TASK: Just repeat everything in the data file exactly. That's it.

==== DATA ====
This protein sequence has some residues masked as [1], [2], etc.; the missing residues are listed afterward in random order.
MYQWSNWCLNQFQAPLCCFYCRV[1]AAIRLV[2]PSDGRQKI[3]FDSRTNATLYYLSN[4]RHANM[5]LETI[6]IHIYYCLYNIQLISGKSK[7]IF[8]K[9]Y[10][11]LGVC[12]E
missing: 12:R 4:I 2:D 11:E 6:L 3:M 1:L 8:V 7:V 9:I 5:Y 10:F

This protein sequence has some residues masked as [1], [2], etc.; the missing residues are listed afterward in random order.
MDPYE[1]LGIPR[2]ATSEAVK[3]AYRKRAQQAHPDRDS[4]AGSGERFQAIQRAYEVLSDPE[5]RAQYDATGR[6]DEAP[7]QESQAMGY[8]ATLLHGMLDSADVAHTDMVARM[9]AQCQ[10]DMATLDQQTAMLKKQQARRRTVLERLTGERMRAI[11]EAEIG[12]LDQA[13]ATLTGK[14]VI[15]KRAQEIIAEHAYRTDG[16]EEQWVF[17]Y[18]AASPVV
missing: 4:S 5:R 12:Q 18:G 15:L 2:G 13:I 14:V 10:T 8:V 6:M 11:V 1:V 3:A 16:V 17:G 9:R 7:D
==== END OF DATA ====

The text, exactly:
This protein sequence has some residues masked as [1], [2], etc.; the missing residues are listed afterward in random order.
MYQWSNWCLNQFQAPLCCFYCRV[1]AAIRLV[2]PSDGRQKI[3]FDSRTNATLYYLSN[4]RHANM[5]LETI[6]IHIYYCLYNIQLISGKSK[7]IF[8]K[9]Y[10][11]LGVC[12]E
missing: 12:R 4:I 2:D 11:E 6:L 3:M 1:L 8:V 7:V 9:I 5:Y 10:F

This protein sequence has some residues masked as [1], [2], etc.; the missing residues are listed afterward in random order.
MDPYE[1]LGIPR[2]ATSEAVK[3]AYRKRAQQAHPDRDS[4]AGSGERFQAIQRAYEVLSDPE[5]RAQYDATGR[6]DEAP[7]QESQAMGY[8]ATLLHGMLDSADVAHTDMVARM[9]AQCQ[10]DMATLDQQTAMLKKQQARRRTVLERLTGERMRAI[11]EAEIG[12]LDQA[13]ATLTGK[14]VI[15]KRAQEIIAEHAYRTDG[16]EEQWVF[17]Y[18]AASPVV
missing: 4:S 5:R 12:Q 18:G 15:L 2:G 13:I 14:V 10:T 8:V 6:M 11:V 1:V 3:A 16:V 17:G 9:R 7:D